Flagg Grove School 

Right across the parking lot from the museum was the wonderful Old Country Store Restaurant. The Old Country Store has a wonderful country buffet at an incredible price. At $10 for breakfast and lunch and $12 for dinner, they put out a great spread of food. They had delicious smoked and fried chicken when I was there, plus catfish, meatloaf and chicken and dumplings, but it was the veggies and sides that really made it great. And of course you have to save room for banana pudding and a bit of peach cobbler for dessert. It's right off the highway and definitely worth the stop, no matter what time of day you are passing by. After dinner, I went for a beer at Cody's Saloon and another at The Office before calling it a day. 

Helen in Her Kitchen Turning Out Great Q

On Friday I headed down the road a half an hour to Brownsville and the wonderful West Tennessee Delta Heritage Center. The Delta Heritage Center serves as an information center for the area, but also houses several wonderful museums. The museums cover everything from cotton (the major crop in the region) to music to history. There are also several aquariums set up with fish from the region and a great video on Mindfield (more on this in a minute). Behind the main building sits the onetime home of local blues legend Sleepy John Estes and the Flagg Grove School which was transported to the museum from the tiny town of Nutbush. The Flagg Grove School was where Nutbush native Tina Turner went and now houses an authorized museum to her music. The whole complex is completely free and you can get free coffee and clean bathrooms while you are there. The people working at the center were remarkably friendly and helpful and were a real pleasure to chew the fat with for a while. 

Billy Tripp's Mindfield Art Project

After spending several hours at the center, I  headed through the town of Brownsville and stopped in on Helen's Bar B Q for some ribs. Helen's is a tiny place with the meat cooked in an attached smokehouse out back. The inside is smoky too, but the good kind that lets you know your meat was smoked right there. Helen is one of the few female pitmasters in the state, and she is a nice lady and a great cook. I got a half rack of wet ribs, and they were amazing. Add in homemade potato salad and coleslaw and some of the best baked beans I've ever had and I walked away pretty happy. 

After seeing the video at the Heritage Center on Mindfield, I had to go check it out for myself. Mindfield is the creation of a man named Billy Tripp who started building it after his parents passed away. He moved a water tower onto his property and then started adding more and more to the structure. Over the last 30 years, it has grown and expanded many times. Mindfield is fascinating and strange and definitely something to see. It makes you think. It reminded me in many ways of the Watts Towers in Los Angeles. I really enjoyed my time there, but it was hot and I had to get back to Jackson.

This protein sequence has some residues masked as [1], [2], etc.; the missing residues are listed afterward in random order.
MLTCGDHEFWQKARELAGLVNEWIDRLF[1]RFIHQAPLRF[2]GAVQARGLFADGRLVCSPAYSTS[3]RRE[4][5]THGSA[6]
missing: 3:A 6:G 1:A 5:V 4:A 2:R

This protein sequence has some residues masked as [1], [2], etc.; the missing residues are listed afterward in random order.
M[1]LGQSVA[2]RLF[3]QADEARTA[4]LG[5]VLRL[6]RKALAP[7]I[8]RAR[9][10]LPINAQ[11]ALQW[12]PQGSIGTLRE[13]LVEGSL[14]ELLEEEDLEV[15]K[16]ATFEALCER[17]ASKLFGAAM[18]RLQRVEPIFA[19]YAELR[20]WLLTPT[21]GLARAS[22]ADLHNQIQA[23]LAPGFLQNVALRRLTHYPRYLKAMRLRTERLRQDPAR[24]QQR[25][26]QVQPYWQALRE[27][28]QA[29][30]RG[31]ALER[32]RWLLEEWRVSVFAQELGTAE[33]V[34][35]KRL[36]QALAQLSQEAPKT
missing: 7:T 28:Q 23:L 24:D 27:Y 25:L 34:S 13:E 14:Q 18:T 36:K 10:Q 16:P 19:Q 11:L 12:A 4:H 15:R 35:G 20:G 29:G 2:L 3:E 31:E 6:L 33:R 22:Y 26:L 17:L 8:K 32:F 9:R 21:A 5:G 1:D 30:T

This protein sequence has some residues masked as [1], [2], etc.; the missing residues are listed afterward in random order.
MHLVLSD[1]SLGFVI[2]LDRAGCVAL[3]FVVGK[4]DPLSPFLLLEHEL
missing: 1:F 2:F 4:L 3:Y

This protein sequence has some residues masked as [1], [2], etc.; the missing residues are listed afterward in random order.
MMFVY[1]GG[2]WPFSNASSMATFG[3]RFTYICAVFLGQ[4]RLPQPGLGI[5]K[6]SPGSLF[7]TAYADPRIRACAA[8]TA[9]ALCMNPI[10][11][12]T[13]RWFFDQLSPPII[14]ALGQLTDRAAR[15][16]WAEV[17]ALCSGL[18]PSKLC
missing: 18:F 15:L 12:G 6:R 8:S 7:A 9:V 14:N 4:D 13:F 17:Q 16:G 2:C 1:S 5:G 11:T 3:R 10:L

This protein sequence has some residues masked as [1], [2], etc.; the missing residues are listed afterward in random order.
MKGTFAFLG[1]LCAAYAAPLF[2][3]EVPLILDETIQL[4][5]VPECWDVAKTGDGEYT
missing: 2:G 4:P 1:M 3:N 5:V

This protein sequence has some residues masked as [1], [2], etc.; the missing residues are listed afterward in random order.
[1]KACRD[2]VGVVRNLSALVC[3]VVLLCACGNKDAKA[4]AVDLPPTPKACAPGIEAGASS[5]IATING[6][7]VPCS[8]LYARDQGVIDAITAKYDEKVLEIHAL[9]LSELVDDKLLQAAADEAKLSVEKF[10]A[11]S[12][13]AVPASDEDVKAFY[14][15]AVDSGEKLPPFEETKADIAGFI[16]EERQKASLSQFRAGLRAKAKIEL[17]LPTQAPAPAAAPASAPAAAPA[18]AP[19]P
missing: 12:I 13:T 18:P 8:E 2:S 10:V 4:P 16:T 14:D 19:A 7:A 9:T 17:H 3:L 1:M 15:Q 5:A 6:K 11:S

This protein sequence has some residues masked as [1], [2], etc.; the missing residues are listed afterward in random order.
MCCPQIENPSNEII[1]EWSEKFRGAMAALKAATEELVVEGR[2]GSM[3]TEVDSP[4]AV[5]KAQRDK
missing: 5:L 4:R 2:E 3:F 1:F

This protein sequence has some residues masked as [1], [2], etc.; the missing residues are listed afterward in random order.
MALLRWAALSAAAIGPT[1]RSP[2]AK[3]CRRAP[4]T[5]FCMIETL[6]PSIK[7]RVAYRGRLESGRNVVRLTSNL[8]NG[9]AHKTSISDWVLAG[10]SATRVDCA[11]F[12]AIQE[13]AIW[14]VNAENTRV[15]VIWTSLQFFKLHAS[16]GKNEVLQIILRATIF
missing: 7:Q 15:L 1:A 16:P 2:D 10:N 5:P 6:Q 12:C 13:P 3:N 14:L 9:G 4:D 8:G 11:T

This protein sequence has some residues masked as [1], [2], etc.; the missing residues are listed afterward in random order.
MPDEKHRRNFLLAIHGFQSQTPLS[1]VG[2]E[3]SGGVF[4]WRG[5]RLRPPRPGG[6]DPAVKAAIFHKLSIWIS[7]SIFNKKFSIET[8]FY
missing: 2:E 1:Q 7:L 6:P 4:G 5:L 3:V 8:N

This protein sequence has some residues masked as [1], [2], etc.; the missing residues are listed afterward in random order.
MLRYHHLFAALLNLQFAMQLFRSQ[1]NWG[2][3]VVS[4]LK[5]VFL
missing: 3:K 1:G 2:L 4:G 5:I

Eric and Ellie Layton Getting Inducted into the Rockabilly Hall of Fame

I headed back down the highway and made it back to the Rockabilly Hall of Fame before they had their induction. They had a band playing, and there were probably about 25 people there. I was the youngest person there by at least 15 years, but I'm always okay with that. I was welcomed in and Henry was happy to see I had made it back. I danced with the nice older ladies and had a good old time of it. When the band took a break, Henry came out and inducted Eric and Ellie Layton into the Hall of Fame. Eric and Ellie are from the UK, but they love playing rockabilly music and they love coming to Tennessee. It was fun to be a part of. When the induction and music and dancing were over, I headed a block over to the Downtown Tavern for a couple of PBR Tall Boys and some great live acoustic music. I really liked this place and the music was good too. 

Lucious Spiller at the Exit 56 Blues Fest

Saturday brought me back to Brownsville and the Delta Heritage Center. This was the weekend of their big Exit 56 Blues Festival, and I was ready for a relaxed day and some good music. The festival didn't disappoint. I found a nice spot in the shade of a big tree and sat there all day long. There was great music from both local bands and bands from as far away as Oklahoma. I met some nice people and we all just took it easy in the shade on a hot Saturday afternoon, laughing, drinking beer and listening to the blues. It's hard for me to think of a better way to spend a Saturday. 

I slept in a little bit on Sunday and then cleaned up and went to the Brownsville Baptist Church for their morning service. It was a nice, medium sized church right in the heart of downtown with some beautiful stained glass windows. The choir sang some wonderful hymns, but they all seemed to be about the cross. The pastor came out to deliver the sermon and must have cited a dozen different passages from scripture bouncing all through the Bible. His central theme was that God made man in his own image, one of my least favorite themes in the Bible. Of course we would think that because we are people, but I'm sure ants would think of God as an ant and dolphins as a dolphin. In my mind none of those are true and they all are. It seems remarkably arrogant to think we are that which most closely resembles God, especially as our understanding of the universe continues to expand. Anyways, I enjoyed being there and as always, the people were welcoming and friendly to a stranger.